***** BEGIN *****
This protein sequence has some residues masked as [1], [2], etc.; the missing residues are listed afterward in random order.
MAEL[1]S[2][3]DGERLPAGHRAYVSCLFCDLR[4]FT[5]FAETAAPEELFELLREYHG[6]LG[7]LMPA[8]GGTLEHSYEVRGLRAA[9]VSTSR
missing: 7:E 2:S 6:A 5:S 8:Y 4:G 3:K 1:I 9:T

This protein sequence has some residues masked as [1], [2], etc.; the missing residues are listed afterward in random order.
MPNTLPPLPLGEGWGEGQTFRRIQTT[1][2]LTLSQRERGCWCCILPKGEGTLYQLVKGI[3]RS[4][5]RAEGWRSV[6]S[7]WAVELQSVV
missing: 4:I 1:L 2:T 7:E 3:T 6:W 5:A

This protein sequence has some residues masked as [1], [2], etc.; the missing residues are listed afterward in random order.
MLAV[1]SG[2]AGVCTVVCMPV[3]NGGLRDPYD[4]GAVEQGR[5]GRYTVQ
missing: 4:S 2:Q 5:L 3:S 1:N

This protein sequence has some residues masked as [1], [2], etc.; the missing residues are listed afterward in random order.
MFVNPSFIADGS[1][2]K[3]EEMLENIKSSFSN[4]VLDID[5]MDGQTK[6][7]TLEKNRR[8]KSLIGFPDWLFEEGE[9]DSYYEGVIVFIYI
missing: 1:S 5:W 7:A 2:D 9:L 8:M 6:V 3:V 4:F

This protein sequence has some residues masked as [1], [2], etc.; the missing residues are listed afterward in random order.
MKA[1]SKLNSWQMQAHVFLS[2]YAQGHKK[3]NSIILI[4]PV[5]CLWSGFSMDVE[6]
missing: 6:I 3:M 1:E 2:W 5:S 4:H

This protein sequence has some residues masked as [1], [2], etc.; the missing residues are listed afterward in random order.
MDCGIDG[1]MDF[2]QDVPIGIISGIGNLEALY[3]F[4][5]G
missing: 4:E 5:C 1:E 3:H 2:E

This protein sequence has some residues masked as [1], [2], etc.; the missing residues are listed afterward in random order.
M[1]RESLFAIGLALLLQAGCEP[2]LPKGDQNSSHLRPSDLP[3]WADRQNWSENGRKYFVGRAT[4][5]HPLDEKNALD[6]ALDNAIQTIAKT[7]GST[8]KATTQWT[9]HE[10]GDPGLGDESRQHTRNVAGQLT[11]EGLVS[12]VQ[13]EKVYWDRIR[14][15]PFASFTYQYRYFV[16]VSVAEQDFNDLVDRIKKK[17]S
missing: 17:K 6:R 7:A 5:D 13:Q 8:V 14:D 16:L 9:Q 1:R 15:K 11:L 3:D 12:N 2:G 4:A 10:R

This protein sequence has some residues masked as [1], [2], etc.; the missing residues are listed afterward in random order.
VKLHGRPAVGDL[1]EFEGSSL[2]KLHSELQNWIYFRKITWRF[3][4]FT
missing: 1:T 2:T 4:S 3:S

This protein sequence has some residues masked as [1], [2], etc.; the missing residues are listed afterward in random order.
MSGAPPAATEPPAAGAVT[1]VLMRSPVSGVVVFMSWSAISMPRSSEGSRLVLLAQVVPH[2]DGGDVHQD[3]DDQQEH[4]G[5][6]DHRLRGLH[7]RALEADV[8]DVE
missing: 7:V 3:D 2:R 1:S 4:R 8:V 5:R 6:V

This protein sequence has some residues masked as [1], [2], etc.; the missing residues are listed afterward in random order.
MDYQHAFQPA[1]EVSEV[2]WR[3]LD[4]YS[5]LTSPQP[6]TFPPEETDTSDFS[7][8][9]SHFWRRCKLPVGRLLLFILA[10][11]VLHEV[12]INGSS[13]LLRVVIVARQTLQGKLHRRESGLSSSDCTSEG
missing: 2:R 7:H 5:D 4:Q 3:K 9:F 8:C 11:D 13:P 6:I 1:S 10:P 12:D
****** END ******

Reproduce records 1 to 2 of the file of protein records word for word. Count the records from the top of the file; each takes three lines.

This protein sequence has some residues masked as [1], [2], etc.; the missing residues are listed afterward in random order.
MAEL[1]S[2][3]DGERLPAGHRAYVSCLFCDLR[4]FT[5]FAETAAPEELFELLREYHG[6]LG[7]LMPA[8]GGTLEHSYEVRGLRAA[9]VSTSR
missing: 7:E 2:S 6:A 5:S 8:Y 4:G 3:K 1:I 9:T

This protein sequence has some residues masked as [1], [2], etc.; the missing residues are listed afterward in random order.
MPNTLPPLPLGEGWGEGQTFRRIQTT[1][2]LTLSQRERGCWCCILPKGEGTLYQLVKGI[3]RS[4][5]RAEGWRSV[6]S[7]WAVELQSVV
missing: 4:I 1:L 2:T 7:E 3:T 6:W 5:A